Midnight Cowboy (1969)

I love the song “Riptide” by Vance Joy, but, not having seen the movie, didn’t realize that the lyrics in the middle referred to Midnight Cowboy:  “There’s this movie that I think you’ll like/This guy decides to quit his job and heads to New York City/This cowboy’s searching for himself.”

It works as an introduction to the film, or at least the first ten minutes or so.  Once the cowboy makes it to New York, more things happen.  He tries to make it as a gigolo; fails.  He meets Ratso Rizzo; they don’t get off to a great start.  Out of desperation, the cowboy eventually moves into Rizzo’s shitty apartment in an abandoned building, which would still probably be out of my price range.  They enjoy some totally-not-gay times together, stealing coconuts and dancing in an unheated kitchen to keep warm.  Then one of them dies.

This film holds the distinction of being the only Best Picture winner to have been rated X, though it was later downgraded to R.  I sort of wonder what qualifies a movie for an X rating – I’ve certainly seen more scandalous stuff in your typical R-rated movie of the current era.  Hell, I’ve seen worse on premium cable TV these days.  I suppose it’s the hints of gay sex acts that were considered too hot for theaters.  It’s certainly not because there are any actual penises shown in the making of this film.

So, my theme this week is Dustin Hoffman.  I can honestly say that, despite his long and prestigious filmography, I don’t think I’ve seen a single movie of his.  Maybe I’m wrong.  In fact, in looking at his IMDB listing, I can confirm that I have seen a few films on which he holds a credit.  Just not the big ones, the classic films that everybody’s seen (hence my little blog project).

I know about Dustin Hoffman, mostly through parodies of his famous roles.  Forrest Gump features a throwback to the “I’m walkin’ here” scene.  There’s the dog character who talks like his Rain Man character on Animaniacs (let’s not even go down the rabbit hole of references in children’s programs that kids couldn’t possibly get).  In the course of watching all of these films, I’ve been noticing the source material for a lot of jokes that I didn’t always fully understand.  There are probably far more that I don’t even remember (and honestly, it’s surprising enough that I have pretty solid recall of so many references that I didn’t get).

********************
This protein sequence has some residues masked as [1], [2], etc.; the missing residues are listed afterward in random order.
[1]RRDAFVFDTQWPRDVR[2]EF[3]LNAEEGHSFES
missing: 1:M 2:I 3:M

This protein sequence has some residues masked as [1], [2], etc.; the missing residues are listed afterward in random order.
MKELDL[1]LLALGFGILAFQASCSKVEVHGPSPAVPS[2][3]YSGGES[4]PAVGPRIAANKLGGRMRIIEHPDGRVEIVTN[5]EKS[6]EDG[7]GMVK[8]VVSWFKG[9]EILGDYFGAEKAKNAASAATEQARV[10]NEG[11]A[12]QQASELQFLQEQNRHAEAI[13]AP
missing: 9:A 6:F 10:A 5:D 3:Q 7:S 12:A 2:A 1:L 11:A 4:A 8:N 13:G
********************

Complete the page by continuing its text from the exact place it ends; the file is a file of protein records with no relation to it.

I’ve read that Dustin Hoffman took a big risk for this role as the scuzzy Ratso Rizzo, immediately following his clean-cut character in The Graduate (another classic film I’ve never seen – and still won’t for some time, since it didn’t win Best Picture that year).  Rizzo is an interesting character.  Initially, I was afraid that he was going to turn out to be the old standby character – the homophobe that is secretly gay himself – and he sort of is, though I think it’s handled more deftly than the typical I’ll-bet-you-never-saw-this-coming storyline.

Jon Voight’s character, the cowboy Joe Buck, is a bit harder to figure out.  We keep getting these bizarre, and usually distorted, flashbacks to his youth, starting with his childhood with an odd grandma.  Then there’s this scene that keeps popping up with a woman, and people chasing her down.  I don’t know what to make of it, or even which parts are real and which are some paranoia-fueled dream.  Nor can I figure out whether Cowboy Joe is meant to be gay himself – would a straight man prefer to sell sexual acts to other men rather than pick up a few dishwashing shifts?

I wish I could say the ending left me emotionally wrecked, but I would describe my reaction more appropriately as “confused.”  I liked the film well enough, but I couldn’t get a handle on where it was all headed, so it just felt a bit abrupt.  Like this blog –

 

Theme:  Dustin Hoffman

First Time Watching?  Yup

Final Verdict:  Sunshine and coconut milk

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2 responses

  1. This is hilarious because David and I were just talking about this movie yesterday, while you and Kim were right behind us, but you must not have heard us!

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